I have been puzzling on these things in light of more current events – the prophesies about Donald Trump and a certain emphasis on prophecy in a segment of the church today. The tie in to more recent events prompts me to dig deeper into the story of Saul.
It wasn’t long after Saul became the king that his star began to fade. Saul didn’t exactly rise to the occasion of his kingly anointing. He never really embraced it in the manner in which it was given (by God), and his character would not withstand the pressures of it.
Saul failed to stand up to the Philistines, as he was instructed. His son, Jonathan, took matters into his own hands and defeated the Philistine garrison Saul was directed to attack. (1 Samuel 13:1-4)
The Philistines responded by gathering thousands of chariots and horsemen to mount a counterattack. Instead of rising to the occasion, the Israelites hid in caves and tombs, while Saul remained at his hometown of Gilgal, and “all the people followed him trembling”. (1 Samuel 13:5-7)
Instead of waiting for Samuel, as he was instructed, Saul rushed to offer sacrifices to God, directly himself. Something he shouldn’t have done. This was the beginning of the end for Saul. When Samuel arrived, he was moved by God to announce:
“You have done foolishly. You have not kept the command of the Lord your God, with which he commanded you. For then the Lord would have established your kingdom over Israel forever. But now your kingdom shall not continue. The Lord has sought out a man after his own heart, and the Lord has commanded him to be prince over his people, because you have not kept what the Lord commanded you.”
1 Samuel 13:13-14 (emphasis added)
The clear implication is that Saul was not a man after God’s heart, but Saul would continue to reign as king for sometime thereafter.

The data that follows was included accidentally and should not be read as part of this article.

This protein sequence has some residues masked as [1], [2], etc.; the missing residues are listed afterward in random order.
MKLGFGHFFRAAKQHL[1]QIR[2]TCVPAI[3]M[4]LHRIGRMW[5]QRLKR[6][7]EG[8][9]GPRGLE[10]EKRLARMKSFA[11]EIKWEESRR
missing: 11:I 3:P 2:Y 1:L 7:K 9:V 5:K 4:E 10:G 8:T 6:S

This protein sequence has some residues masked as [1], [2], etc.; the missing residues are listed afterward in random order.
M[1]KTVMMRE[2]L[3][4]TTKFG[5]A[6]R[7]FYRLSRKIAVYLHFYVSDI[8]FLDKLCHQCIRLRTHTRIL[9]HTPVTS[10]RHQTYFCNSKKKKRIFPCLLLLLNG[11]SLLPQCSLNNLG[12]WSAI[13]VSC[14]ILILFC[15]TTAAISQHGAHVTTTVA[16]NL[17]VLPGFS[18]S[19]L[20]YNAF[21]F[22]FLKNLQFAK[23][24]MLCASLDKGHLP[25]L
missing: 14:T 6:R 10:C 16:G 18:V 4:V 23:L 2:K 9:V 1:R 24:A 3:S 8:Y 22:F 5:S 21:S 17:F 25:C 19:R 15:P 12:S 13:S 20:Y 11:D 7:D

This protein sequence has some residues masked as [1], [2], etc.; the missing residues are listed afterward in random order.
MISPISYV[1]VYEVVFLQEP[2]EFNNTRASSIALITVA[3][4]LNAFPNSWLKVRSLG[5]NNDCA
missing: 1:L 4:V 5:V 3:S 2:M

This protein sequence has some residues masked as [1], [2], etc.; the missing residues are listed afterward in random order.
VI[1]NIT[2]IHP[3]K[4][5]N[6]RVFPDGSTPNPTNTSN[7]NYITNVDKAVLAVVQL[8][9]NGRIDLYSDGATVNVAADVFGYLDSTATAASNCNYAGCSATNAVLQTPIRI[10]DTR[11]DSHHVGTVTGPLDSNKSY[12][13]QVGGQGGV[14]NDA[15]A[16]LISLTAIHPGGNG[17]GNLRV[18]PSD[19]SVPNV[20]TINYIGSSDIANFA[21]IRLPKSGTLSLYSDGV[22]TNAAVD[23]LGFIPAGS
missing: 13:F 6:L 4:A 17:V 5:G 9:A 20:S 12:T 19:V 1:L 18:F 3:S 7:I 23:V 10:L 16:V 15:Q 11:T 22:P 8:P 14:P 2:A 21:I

Jonathan, Saul’s son, rose to the occasion, again, and took matters into his own hands, by defeating the Philistines. After that, Saul did become the defender of Israel he was called to be (1 Samuel 14:47-52), but his efforts were too little and too late.
Saul continued to ignore God’s instructions given to him by the prophet, Samuel. When Saul was instructed to go after the Amalekites “and devote to destruction all that they have”, he failed to do as God ordered him to do. He allowing his men to take whatever they wanted. (1 Samuel 15:1-9)
When Samuel confronted him, Saul was full of excuses. (1 Samuel 15:10-15) Saul was rebellious and presumptuous. Saul rejected God’s word in favor of his own determinations. (1 Samuel 15:23)
Thus, Samuel said to Saul:
“[Y]ou have rejected the word of the Lord, and the Lord has rejected you from being king over Israel.”
1 Samuel 15:26
Saul begged Samuel to return with him and honor him before the people (1 Samuel 15:30), but Samuel refused and went away, never to see Saul alive again.
(Saul was more concerned about retaining honor among his people than the favor of God. He seemed not to even care about his stature with God, as long as the people honored him.)